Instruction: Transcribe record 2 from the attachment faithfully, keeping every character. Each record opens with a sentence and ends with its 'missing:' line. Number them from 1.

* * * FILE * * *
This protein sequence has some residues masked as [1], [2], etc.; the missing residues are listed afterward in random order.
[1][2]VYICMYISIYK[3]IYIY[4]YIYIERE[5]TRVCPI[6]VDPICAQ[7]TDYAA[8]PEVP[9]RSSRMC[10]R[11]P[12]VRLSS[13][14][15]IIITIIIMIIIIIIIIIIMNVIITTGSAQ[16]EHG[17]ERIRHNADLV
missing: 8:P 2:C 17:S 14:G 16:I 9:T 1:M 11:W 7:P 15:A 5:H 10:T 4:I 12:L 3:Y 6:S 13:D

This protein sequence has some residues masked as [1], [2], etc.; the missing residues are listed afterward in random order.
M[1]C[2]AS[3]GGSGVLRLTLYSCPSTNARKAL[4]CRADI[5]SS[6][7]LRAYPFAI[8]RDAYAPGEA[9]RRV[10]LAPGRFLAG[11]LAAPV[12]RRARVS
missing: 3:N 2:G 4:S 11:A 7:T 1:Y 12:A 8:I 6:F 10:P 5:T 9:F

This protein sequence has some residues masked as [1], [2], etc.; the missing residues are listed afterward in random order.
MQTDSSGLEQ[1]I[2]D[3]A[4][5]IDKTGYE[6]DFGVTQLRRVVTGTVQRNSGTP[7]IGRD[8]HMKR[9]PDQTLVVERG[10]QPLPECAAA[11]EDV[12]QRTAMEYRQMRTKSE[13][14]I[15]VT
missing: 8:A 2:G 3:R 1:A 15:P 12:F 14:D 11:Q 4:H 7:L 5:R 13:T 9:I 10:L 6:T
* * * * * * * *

This protein sequence has some residues masked as [1], [2], etc.; the missing residues are listed afterward in random order.
M[1]C[2]AS[3]GGSGVLRLTLYSCPSTNARKAL[4]CRADI[5]SS[6][7]LRAYPFAI[8]RDAYAPGEA[9]RRV[10]LAPGRFLAG[11]LAAPV[12]RRARVS
missing: 3:N 2:G 4:S 11:A 7:T 1:Y 12:A 8:I 6:F 10:P 5:T 9:F